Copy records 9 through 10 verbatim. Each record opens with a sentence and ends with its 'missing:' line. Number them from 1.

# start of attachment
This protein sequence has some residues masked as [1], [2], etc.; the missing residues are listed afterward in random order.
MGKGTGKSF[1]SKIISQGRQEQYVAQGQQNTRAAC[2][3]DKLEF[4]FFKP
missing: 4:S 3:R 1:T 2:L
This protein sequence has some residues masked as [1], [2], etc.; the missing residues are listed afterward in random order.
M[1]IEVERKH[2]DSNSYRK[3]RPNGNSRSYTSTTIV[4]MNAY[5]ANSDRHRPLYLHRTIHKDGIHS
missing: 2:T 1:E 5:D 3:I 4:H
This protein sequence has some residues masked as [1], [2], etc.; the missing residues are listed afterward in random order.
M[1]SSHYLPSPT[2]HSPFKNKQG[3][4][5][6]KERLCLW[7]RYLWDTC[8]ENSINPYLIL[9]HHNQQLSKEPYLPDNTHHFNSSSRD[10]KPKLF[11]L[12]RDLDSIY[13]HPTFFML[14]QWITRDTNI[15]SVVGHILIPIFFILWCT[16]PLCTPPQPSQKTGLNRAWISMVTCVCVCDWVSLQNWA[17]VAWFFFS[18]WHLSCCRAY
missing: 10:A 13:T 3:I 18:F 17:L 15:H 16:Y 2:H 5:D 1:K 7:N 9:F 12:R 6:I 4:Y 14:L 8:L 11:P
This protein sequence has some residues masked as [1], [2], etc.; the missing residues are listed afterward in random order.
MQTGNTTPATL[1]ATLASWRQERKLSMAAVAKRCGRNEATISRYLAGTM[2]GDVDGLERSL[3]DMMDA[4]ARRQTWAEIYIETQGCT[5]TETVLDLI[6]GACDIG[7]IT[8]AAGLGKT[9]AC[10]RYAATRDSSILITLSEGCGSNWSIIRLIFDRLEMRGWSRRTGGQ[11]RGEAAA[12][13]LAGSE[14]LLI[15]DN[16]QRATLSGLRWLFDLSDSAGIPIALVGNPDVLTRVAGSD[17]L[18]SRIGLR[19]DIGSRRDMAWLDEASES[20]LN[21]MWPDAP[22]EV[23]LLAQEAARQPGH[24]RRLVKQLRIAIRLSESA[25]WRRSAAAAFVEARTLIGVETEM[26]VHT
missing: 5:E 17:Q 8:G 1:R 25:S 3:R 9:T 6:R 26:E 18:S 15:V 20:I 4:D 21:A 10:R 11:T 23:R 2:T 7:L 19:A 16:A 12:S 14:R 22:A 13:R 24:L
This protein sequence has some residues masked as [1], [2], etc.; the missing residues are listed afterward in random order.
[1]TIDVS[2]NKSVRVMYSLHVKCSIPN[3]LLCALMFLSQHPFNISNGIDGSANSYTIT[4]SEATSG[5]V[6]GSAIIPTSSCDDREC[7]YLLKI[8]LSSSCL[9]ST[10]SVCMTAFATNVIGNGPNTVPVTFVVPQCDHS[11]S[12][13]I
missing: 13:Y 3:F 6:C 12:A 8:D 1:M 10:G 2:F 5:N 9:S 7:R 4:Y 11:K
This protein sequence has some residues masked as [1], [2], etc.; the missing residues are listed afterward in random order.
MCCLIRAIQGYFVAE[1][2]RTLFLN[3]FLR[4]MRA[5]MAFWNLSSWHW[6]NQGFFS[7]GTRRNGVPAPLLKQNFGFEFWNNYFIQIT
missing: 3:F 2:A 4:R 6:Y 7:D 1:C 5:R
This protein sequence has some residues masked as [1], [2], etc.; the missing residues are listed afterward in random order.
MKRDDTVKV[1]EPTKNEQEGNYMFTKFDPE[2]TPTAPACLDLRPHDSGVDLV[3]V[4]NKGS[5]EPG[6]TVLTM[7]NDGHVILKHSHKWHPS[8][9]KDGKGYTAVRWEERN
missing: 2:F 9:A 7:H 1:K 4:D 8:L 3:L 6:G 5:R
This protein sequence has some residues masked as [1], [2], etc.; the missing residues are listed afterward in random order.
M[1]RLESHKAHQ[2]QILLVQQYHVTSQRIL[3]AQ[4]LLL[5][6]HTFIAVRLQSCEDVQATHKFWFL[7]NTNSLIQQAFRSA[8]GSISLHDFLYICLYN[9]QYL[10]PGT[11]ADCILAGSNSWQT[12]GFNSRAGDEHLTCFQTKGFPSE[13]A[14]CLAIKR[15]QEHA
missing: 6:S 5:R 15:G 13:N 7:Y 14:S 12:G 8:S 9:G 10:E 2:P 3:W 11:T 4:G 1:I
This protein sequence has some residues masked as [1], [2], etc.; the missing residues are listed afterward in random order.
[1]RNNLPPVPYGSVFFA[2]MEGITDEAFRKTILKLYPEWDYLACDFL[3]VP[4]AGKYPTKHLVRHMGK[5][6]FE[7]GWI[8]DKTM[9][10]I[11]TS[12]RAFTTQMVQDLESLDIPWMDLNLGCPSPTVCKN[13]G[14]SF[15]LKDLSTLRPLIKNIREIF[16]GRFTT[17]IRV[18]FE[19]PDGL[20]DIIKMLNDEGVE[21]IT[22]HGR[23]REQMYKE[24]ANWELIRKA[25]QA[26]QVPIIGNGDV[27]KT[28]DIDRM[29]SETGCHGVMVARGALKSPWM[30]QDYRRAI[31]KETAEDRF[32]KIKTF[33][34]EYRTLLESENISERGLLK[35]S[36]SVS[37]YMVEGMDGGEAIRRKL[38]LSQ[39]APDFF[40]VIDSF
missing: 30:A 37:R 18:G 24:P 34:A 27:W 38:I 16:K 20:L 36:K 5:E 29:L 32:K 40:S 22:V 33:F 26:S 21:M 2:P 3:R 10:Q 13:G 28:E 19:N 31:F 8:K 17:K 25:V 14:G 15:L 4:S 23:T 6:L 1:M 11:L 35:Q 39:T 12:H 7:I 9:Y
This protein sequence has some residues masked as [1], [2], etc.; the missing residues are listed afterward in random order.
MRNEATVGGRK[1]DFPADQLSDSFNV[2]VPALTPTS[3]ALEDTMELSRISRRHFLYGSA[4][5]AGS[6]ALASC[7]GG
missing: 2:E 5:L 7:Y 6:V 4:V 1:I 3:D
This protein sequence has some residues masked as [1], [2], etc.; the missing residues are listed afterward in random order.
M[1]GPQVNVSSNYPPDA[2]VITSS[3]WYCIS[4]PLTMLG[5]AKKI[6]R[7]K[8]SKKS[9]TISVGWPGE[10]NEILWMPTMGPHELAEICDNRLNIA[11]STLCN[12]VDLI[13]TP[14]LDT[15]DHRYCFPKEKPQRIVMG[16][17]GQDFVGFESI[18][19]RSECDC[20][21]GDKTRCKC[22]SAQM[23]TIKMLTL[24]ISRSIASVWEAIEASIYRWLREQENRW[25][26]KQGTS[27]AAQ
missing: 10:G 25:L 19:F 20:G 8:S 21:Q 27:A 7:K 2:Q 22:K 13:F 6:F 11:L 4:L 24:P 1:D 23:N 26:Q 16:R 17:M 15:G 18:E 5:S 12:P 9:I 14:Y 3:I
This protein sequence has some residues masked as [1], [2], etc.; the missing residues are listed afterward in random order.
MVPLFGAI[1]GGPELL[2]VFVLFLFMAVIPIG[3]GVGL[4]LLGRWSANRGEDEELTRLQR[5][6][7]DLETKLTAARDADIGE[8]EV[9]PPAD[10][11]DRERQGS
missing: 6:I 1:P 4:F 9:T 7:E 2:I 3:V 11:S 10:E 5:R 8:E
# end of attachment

This protein sequence has some residues masked as [1], [2], etc.; the missing residues are listed afterward in random order.
[1]RNNLPPVPYGSVFFA[2]MEGITDEAFRKTILKLYPEWDYLACDFL[3]VP[4]AGKYPTKHLVRHMGK[5][6]FE[7]GWI[8]DKTM[9][10]I[11]TS[12]RAFTTQMVQDLESLDIPWMDLNLGCPSPTVCKN[13]G[14]SF[15]LKDLSTLRPLIKNIREIF[16]GRFTT[17]IRV[18]FE[19]PDGL[20]DIIKMLNDEGVE[21]IT[22]HGR[23]REQMYKE[24]ANWELIRKA[25]QA[26]QVPIIGNGDV[27]KT[28]DIDRM[29]SETGCHGVMVARGALKSPWM[30]QDYRRAI[31]KETAEDRF[32]KIKTF[33][34]EYRTLLESENISERGLLK[35]S[36]SVS[37]YMVEGMDGGEAIRRKL[38]LSQ[39]APDFF[40]VIDSF
missing: 30:A 37:R 18:G 24:P 34:A 27:W 38:I 16:K 20:L 36:K 5:E 29:L 32:K 40:S 22:V 33:F 26:S 21:M 2:P 3:R 10:Q 13:G 28:E 19:N 31:F 8:K 17:K 25:V 14:G 15:L 4:S 23:T 6:L 1:M 11:L 35:Q 39:T 12:H 7:I 9:Y
This protein sequence has some residues masked as [1], [2], etc.; the missing residues are listed afterward in random order.
MRNEATVGGRK[1]DFPADQLSDSFNV[2]VPALTPTS[3]ALEDTMELSRISRRHFLYGSA[4][5]AGS[6]ALASC[7]GG
missing: 2:E 5:L 7:Y 6:V 4:V 1:I 3:D